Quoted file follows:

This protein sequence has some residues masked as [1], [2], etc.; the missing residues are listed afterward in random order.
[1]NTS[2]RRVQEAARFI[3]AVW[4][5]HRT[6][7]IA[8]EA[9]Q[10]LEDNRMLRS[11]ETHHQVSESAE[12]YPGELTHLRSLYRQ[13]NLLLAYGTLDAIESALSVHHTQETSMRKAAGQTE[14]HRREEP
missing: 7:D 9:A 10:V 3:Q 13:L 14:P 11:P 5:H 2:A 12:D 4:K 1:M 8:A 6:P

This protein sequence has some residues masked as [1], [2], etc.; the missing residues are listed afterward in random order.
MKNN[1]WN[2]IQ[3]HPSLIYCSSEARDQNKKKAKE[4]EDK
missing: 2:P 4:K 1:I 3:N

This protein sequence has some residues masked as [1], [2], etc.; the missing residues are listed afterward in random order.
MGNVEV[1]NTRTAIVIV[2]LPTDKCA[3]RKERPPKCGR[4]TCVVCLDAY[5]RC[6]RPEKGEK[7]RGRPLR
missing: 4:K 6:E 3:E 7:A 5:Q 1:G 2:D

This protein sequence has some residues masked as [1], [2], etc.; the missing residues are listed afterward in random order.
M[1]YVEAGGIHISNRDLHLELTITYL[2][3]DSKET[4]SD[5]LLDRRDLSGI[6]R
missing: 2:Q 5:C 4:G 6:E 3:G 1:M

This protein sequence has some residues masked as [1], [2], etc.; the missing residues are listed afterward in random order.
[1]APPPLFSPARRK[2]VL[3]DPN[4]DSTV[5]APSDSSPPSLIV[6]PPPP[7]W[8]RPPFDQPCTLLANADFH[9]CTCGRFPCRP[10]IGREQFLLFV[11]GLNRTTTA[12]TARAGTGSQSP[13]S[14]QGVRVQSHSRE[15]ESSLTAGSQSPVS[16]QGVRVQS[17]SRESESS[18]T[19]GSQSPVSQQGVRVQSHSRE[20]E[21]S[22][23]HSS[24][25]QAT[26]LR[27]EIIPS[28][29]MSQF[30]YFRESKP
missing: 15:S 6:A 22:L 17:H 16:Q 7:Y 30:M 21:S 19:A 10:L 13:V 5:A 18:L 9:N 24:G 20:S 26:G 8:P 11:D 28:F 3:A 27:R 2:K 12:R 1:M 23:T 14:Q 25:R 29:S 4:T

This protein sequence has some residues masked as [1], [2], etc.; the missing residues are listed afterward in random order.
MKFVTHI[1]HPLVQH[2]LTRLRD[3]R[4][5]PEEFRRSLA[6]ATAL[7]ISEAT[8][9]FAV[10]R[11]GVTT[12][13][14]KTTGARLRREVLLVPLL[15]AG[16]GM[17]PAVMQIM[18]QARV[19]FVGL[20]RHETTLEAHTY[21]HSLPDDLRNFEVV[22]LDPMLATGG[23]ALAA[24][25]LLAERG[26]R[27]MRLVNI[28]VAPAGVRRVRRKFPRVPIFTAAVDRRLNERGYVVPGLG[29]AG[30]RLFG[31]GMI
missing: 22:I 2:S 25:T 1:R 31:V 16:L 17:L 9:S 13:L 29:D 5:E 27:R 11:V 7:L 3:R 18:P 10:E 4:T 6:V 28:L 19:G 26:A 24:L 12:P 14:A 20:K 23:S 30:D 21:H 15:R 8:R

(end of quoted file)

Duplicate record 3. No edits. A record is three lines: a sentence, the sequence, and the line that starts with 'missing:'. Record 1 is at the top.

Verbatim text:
This protein sequence has some residues masked as [1], [2], etc.; the missing residues are listed afterward in random order.
MGNVEV[1]NTRTAIVIV[2]LPTDKCA[3]RKERPPKCGR[4]TCVVCLDAY[5]RC[6]RPEKGEK[7]RGRPLR
missing: 4:K 6:E 3:E 7:A 5:Q 1:G 2:D